What is VSM?

What is VSM?

Not to be confused with VHS (remember those?), VSM stands for vulvovaginal symptoms of menopause. VSM might explain your vaginal and urinary tract concerns you might not have been associating menopause with.  The term GSM or Genitourinary Syndrome of Menopause is the technical term for this condition and has replaced VSM.

VSM can persist and progress over time, so we are here to help you identify the symptoms of VSM and what you can do for relief.

What is VSM (vulvovaginal symptoms of menopause)?

VSM occurs when estrogen levels decline. There are three main forms of estrogen in our body. The primary type and most potent is called estradiol (E2). It is found during the reproductive years. The second is estrone (E1) is found in the body after menopause. Unfortunately, this type of estrogen is not as potent. Lastly, estriol (E3) is the primary form of estrogen during pregnancy.

The vagina thrives on estrogen. When estrogen levels drop, the vaginal walls become thinner, the vagina becomes less lubricated, and the vagina might have less elasticity. It is not uncommon for women to experience vaginal pain and discomfort caused by menopause.

Symptoms of VSM include:

What can I do to find relief from VSM?

There are a few treatment options to relieve vulvovaginal symptoms of menopause. Some vaginal lubricants and moisturizers are available without a prescription as well as options that do require a prescription.  

Personal lubricants and moisturizers

Personal lubricants and moisturizers help supplement the body’s natural lubrication. When they are used daily, they can provide relief from the most severe vaginal dryness, burning, and irritation. This should be your first line of defense.

When looking for a lubricant make sure it is water-based and contains hyaluronic acid and vitamin E. Hyaluronic acid and vitamin E work together to hydrate the delicate skin and deliver intense moisturization. Water-based lubes are ideal for sensitive skin and won’t stain or leave any residue.

Hormone Replacement Therapy

Hormone replacement therapy should not be the first line of treatment. However, some women may find relief from vulvovaginal symptoms of menopause with hormone replacement therapy. Hormone replacement therapy works by replacing the estrogen your body is no longer producing.

 There are two types of hormone therapy:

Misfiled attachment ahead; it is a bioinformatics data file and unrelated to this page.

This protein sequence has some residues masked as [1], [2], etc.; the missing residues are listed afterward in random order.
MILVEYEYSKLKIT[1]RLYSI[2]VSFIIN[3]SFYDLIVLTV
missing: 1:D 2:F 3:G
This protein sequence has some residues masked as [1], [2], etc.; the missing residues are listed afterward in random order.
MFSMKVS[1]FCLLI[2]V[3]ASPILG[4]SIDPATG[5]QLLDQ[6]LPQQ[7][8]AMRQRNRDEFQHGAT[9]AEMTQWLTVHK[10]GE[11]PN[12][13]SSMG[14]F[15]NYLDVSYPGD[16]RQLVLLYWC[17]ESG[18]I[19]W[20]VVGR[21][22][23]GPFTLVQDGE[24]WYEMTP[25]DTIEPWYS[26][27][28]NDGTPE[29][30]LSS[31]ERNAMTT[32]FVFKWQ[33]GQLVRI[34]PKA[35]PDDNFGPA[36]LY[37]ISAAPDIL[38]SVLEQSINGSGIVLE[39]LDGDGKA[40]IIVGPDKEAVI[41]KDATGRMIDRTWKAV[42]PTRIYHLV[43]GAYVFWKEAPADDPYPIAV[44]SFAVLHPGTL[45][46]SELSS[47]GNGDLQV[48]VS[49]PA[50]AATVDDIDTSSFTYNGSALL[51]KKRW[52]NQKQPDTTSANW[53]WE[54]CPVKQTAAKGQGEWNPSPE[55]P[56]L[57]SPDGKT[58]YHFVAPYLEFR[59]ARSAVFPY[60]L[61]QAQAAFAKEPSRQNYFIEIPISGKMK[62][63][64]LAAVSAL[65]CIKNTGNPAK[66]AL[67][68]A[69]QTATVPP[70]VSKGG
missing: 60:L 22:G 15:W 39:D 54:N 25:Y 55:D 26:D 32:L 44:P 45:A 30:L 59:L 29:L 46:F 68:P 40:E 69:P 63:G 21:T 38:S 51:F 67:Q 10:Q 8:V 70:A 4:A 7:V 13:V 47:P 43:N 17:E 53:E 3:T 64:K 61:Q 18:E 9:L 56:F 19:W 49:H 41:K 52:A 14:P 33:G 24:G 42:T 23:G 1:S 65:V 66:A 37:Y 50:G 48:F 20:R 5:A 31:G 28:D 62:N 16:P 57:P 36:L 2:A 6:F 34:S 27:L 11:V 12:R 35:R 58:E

• Systemic hormone therapy: Systemic estrogen comes in pill, skin patch, ring, gel, cream, or spray form. It typically contains a higher dose of estrogen that is absorbed throughout the body. It can be used to treat any of the common symptoms of menopause.
  • Low-dose vaginal products: Low-dose vaginal products of estrogen may come in cream, tablet or ring form which helps to minimize the amount of estrogen absorbed by the body. Because of this, low-dose vaginal estrogen is usually only used to treat the vaginal and urinary symptoms of menopause.

Taking estrogen does pose risks. There is an increased risk of endometrial cancer if you still have a uterus. Blood clots, strokes, and heart attacks are also more common in women who are taking estrogen alone. Your healthcare provider may also have you take another hormonal medication called progestin to help minimize the lining of the uterus from building up and becoming precancerous or cancerous.


Vulvovaginal symptoms of menopause are common. Up to 50%- 60% of postmenopausal women experience vaginal dryness and 16% of women experience vaginal pain. When the vaginal walls thin and the Bartholin’s glands (two glands at the entrance of the vagina that aid in lubrication) produce less moisture, daily life and sex can become uncomfortable.

Remember, women spend a third of their lives in a post-menopausal state so be sure you talk to your healthcare practitioner and seek treatment.

About the author
FemmePharma started as a pharmaceutical research and development company more than 20 years ago. We’ve been reinventing women’s healthcare ever since. Please consult your healthcare practitioner to decide which product best meets your needs.